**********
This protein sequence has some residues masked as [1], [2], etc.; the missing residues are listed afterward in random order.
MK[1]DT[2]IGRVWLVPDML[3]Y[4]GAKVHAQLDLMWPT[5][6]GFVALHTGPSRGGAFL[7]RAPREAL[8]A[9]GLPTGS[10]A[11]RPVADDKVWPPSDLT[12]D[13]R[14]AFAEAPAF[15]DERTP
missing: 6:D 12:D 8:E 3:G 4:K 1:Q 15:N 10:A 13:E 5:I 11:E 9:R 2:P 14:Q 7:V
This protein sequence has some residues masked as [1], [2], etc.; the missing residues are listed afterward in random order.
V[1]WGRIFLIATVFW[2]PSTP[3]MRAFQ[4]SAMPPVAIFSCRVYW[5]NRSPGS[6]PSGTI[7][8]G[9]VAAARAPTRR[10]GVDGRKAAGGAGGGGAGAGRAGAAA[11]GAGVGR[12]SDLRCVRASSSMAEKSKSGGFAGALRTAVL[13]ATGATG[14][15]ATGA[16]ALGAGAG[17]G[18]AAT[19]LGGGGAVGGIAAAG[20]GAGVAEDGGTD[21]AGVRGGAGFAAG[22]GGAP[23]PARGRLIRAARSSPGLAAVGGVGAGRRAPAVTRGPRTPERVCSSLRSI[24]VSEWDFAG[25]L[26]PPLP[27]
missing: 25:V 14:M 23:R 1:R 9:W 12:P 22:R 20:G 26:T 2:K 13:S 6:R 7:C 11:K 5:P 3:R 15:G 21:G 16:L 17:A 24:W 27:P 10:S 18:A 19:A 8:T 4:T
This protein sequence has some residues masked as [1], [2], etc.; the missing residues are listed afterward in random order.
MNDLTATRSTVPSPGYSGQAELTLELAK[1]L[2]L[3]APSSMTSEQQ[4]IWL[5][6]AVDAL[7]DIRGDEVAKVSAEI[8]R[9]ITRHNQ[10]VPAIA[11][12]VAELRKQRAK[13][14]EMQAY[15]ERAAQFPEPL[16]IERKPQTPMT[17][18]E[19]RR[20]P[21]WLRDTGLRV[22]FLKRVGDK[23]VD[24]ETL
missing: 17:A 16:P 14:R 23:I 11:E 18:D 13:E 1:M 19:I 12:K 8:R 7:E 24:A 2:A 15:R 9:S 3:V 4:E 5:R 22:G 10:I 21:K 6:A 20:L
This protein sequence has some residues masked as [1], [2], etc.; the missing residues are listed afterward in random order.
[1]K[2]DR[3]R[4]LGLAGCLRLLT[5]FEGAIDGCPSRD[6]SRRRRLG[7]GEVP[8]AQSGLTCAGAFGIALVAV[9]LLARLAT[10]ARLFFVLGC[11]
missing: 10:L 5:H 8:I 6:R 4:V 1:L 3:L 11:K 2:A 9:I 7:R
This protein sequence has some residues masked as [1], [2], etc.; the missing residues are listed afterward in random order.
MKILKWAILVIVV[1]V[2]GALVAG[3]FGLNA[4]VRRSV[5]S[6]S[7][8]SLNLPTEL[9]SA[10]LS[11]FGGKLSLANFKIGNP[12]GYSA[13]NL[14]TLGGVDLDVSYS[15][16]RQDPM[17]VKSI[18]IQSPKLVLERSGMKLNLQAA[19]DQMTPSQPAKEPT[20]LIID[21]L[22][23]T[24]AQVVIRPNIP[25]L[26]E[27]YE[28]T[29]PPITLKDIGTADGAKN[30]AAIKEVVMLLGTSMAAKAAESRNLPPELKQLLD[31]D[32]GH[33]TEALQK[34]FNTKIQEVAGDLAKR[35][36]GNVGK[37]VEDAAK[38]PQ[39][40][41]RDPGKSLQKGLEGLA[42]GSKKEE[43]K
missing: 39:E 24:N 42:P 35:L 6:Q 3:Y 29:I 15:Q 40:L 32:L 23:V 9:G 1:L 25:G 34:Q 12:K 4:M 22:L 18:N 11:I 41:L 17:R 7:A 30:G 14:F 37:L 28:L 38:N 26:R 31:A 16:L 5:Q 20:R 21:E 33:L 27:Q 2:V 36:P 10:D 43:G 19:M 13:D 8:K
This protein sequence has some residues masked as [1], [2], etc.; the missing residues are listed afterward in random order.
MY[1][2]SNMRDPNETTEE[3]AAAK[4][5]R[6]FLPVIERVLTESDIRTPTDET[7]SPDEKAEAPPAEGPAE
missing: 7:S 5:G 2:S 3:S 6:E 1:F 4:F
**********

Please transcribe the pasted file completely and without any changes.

This protein sequence has some residues masked as [1], [2], etc.; the missing residues are listed afterward in random order.
MK[1]DT[2]IGRVWLVPDML[3]Y[4]GAKVHAQLDLMWPT[5][6]GFVALHTGPSRGGAFL[7]RAPREAL[8]A[9]GLPTGS[10]A[11]RPVADDKVWPPSDLT[12]D[13]R[14]AFAEAPAF[15]DERTP
missing: 6:D 12:D 8:E 3:G 4:K 1:Q 15:N 10:A 13:E 5:I 11:E 9:R 2:P 14:Q 7:V
This protein sequence has some residues masked as [1], [2], etc.; the missing residues are listed afterward in random order.
V[1]WGRIFLIATVFW[2]PSTP[3]MRAFQ[4]SAMPPVAIFSCRVYW[5]NRSPGS[6]PSGTI[7][8]G[9]VAAARAPTRR[10]GVDGRKAAGGAGGGGAGAGRAGAAA[11]GAGVGR[12]SDLRCVRASSSMAEKSKSGGFAGALRTAVL[13]ATGATG[14][15]ATGA[16]ALGAGAG[17]G[18]AAT[19]LGGGGAVGGIAAAG[20]GAGVAEDGGTD[21]AGVRGGAGFAAG[22]GGAP[23]PARGRLIRAARSSPGLAAVGGVGAGRRAPAVTRGPRTPERVCSSLRSI[24]VSEWDFAG[25]L[26]PPLP[27]
missing: 25:V 14:M 23:R 1:R 9:W 12:P 22:R 20:G 26:T 2:K 13:S 6:R 7:C 11:K 5:P 3:R 15:G 21:G 16:L 17:A 24:W 27:P 10:S 18:A 19:A 8:T 4:T
This protein sequence has some residues masked as [1], [2], etc.; the missing residues are listed afterward in random order.
MNDLTATRSTVPSPGYSGQAELTLELAK[1]L[2]L[3]APSSMTSEQQ[4]IWL[5][6]AVDAL[7]DIRGDEVAKVSAEI[8]R[9]ITRHNQ[10]VPAIA[11][12]VAELRKQRAK[13][14]EMQAY[15]ERAAQFPEPL[16]IERKPQTPMT[17][18]E[19]RR[20]P[21]WLRDTGLRV[22]FLKRVGDK[23]VD[24]ETL
missing: 17:A 16:P 14:R 23:I 11:E 18:D 13:E 1:M 19:I 12:K 8:R 7:E 24:A 2:A 15:R 9:S 3:V 4:E 5:R 22:G 10:I 21:K 6:A 20:L
This protein sequence has some residues masked as [1], [2], etc.; the missing residues are listed afterward in random order.
[1]K[2]DR[3]R[4]LGLAGCLRLLT[5]FEGAIDGCPSRD[6]SRRRRLG[7]GEVP[8]AQSGLTCAGAFGIALVAV[9]LLARLAT[10]ARLFFVLGC[11]
missing: 10:L 5:H 8:I 6:R 4:V 1:L 3:L 11:K 2:A 9:I 7:R
This protein sequence has some residues masked as [1], [2], etc.; the missing residues are listed afterward in random order.
MKILKWAILVIVV[1]V[2]GALVAG[3]FGLNA[4]VRRSV[5]S[6]S[7][8]SLNLPTEL[9]SA[10]LS[11]FGGKLSLANFKIGNP[12]GYSA[13]NL[14]TLGGVDLDVSYS[15][16]RQDPM[17]VKSI[18]IQSPKLVLERSGMKLNLQAA[19]DQMTPSQPAKEPT[20]LIID[21]L[22][23]T[24]AQVVIRPNIP[25]L[26]E[27]YE[28]T[29]PPITLKDIGTADGAKN[30]AAIKEVVMLLGTSMAAKAAESRNLPPELKQLLD[31]D[32]GH[33]TEALQK[34]FNTKIQEVAGDLAKR[35][36]GNVGK[37]VEDAAK[38]PQ[39][40][41]RDPGKSLQKGLEGLA[42]GSKKEE[43]K
missing: 39:E 24:N 42:P 35:L 6:Q 3:Y 29:I 15:Q 40:L 32:L 23:V 9:G 1:L 25:G 34:Q 12:K 4:M 22:L 18:N 11:I 41:L 17:R 7:A 30:G 14:F 37:L 28:L 38:N 26:R 31:A 16:L 5:Q 20:R 21:E 33:L 27:Q 2:V 36:P 10:D 43:G 19:M 13:D 8:K
This protein sequence has some residues masked as [1], [2], etc.; the missing residues are listed afterward in random order.
MY[1][2]SNMRDPNETTEE[3]AAAK[4][5]R[6]FLPVIERVLTESDIRTPTDET[7]SPDEKAEAPPAEGPAE
missing: 7:S 5:G 2:S 3:S 6:E 1:F 4:F